Changing the Economics of Open Source

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7 thoughts on “Changing the Economics of Open Source

  1. I recently had difficulties with the Tire Pressure Monitoring System (TPMS) on my newly-purchased car. The U.S. standard has been in place for a few years now and all American cars after a certain date must have this technology. And yet, that standard is hidden from the buyers of cars since the automotive industry wants it that way. If the standard were open then we could in theory write our own monitoring applications for tire pressure. In fact, we’d know more than the basic “one of your tires is too low” information that we have now. We’d actually know the exact pressure for each of the four tires.

    As consumers we should put pressure on the Department of Transportation to at least let us know what the standard is and how the TPMS system works, for example. Every day we pay for technology with our tax dollars and yet our own government hides this information from us, the same government which exists because of those dollars.


  2. Thanks for your comment,

    You are right, pushing the government for a policy change is one way to make a difference (for example to release more clear technical documentation on all the embedded sensors in your car – for consumer rights), but I think it is important to know who is paying for the research and development of these technologies.

    In the case of privately funded research (e.g. a company did the R&D and might be licensing the IP to others and a consortium of interested companies might devise a common standard for how the technology is to be used) it is really up to them to open only as much as they consider prudent for their business (with as minimum details as legally required), at this point, it is mostly consumer choice that can make a difference (e.g. by not purchasing products where the technical details are hidden or misleading we can put pressure on manufacturers).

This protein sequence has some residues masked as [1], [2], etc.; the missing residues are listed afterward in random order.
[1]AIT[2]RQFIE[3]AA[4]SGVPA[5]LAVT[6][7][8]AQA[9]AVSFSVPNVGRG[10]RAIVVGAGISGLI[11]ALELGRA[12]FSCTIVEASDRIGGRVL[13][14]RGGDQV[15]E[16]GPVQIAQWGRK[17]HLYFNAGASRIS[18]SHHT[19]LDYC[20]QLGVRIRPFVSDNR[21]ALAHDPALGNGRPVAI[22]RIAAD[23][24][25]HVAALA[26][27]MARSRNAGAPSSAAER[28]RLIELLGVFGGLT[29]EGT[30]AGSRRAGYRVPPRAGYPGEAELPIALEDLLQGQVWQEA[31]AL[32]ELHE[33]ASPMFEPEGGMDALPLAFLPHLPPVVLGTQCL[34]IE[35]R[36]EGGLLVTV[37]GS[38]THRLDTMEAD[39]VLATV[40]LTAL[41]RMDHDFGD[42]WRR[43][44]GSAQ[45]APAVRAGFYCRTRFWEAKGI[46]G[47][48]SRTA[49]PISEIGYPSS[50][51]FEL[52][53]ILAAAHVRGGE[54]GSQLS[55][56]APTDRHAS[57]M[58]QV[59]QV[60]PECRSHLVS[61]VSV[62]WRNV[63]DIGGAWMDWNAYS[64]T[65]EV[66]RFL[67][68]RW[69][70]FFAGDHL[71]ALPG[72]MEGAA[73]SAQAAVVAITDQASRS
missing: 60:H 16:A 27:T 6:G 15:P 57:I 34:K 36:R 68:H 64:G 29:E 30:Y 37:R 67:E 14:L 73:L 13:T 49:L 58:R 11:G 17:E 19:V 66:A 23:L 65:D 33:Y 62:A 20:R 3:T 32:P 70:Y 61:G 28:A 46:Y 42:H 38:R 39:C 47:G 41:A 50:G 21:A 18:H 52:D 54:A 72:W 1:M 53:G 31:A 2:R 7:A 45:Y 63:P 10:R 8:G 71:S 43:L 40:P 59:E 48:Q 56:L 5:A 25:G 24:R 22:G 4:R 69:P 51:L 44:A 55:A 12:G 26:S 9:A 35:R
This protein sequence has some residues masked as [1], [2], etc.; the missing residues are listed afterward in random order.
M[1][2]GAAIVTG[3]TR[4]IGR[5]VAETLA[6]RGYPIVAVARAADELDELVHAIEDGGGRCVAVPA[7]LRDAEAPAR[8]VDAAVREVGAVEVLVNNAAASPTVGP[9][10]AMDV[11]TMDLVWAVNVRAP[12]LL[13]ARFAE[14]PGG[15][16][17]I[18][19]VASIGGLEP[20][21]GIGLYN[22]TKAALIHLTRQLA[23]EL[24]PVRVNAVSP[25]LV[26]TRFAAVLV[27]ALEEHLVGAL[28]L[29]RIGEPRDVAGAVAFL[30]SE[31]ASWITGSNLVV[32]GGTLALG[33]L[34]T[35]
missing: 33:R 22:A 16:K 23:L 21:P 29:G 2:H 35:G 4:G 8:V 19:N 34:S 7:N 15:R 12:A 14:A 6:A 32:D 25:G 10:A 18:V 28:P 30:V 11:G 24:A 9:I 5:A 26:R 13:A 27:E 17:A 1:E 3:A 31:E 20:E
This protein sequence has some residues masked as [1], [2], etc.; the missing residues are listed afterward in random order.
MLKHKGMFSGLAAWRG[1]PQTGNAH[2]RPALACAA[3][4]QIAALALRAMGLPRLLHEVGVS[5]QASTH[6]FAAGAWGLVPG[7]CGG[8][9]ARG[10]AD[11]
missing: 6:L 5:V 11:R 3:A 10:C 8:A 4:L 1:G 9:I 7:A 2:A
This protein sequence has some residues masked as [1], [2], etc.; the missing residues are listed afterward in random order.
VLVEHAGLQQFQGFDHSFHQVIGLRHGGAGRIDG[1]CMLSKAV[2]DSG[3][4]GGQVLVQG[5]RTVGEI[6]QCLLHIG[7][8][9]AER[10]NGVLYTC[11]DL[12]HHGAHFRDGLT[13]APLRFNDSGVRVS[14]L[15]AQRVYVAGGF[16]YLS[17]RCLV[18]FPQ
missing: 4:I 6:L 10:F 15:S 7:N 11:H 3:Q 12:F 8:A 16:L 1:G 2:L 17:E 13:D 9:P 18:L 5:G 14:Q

However, if it is publicly funded research (for example if the research for the tire pressure measuring device was done with public money in academia), I think it is truly essential that the research is fully opened to the public for the benefit of everyone and this is what open access attempts to do, and I think as government organizations (NSF …etc) put pressure on academic institutions, we will see more research being published under open access licenses.


    • It’s possible and even probable that a privately-funded company created the original specification for the TPMS system currently used on every car in the U.S. I would argue, though, that when the government mandates that all cars must have this same technology then, to me, it sounds like that company paid a lobbyist who then compelled the Congress to create that mandate. In my mind, that should force the technology to be known in the public domain, i.e., open sourced. I attempted to get the specs from the DOT but they basically shrugged at the request.


      • Yes that is probably the case (regarding the lobbying comment and the DOT reply) but as consumers we should create specific petitions (e.g. in platforms like and Avaaz) for more transparency on the technology that we are imposed to use (e.g. a petition to release the source for the TPMS system). However I think this might only achieve short term results. Companies invest in R&D because they know the value of the Intellectual property they are creating and they make an economic return by licensing the IP or using it to manufacture better consumers goods. By opening the IP (i.e. releasing the source) you are taking away that initial incentive, so they would lobby against any law that favors open technology in general (it doesn’t make them money).

        As consumers however we can put pressure by simply investing and owning the technology ourselves (i.e. IP funded by public capital, owned by all), in a way that is economically viable. that is partly what we are trying to create with the KipOpen project.


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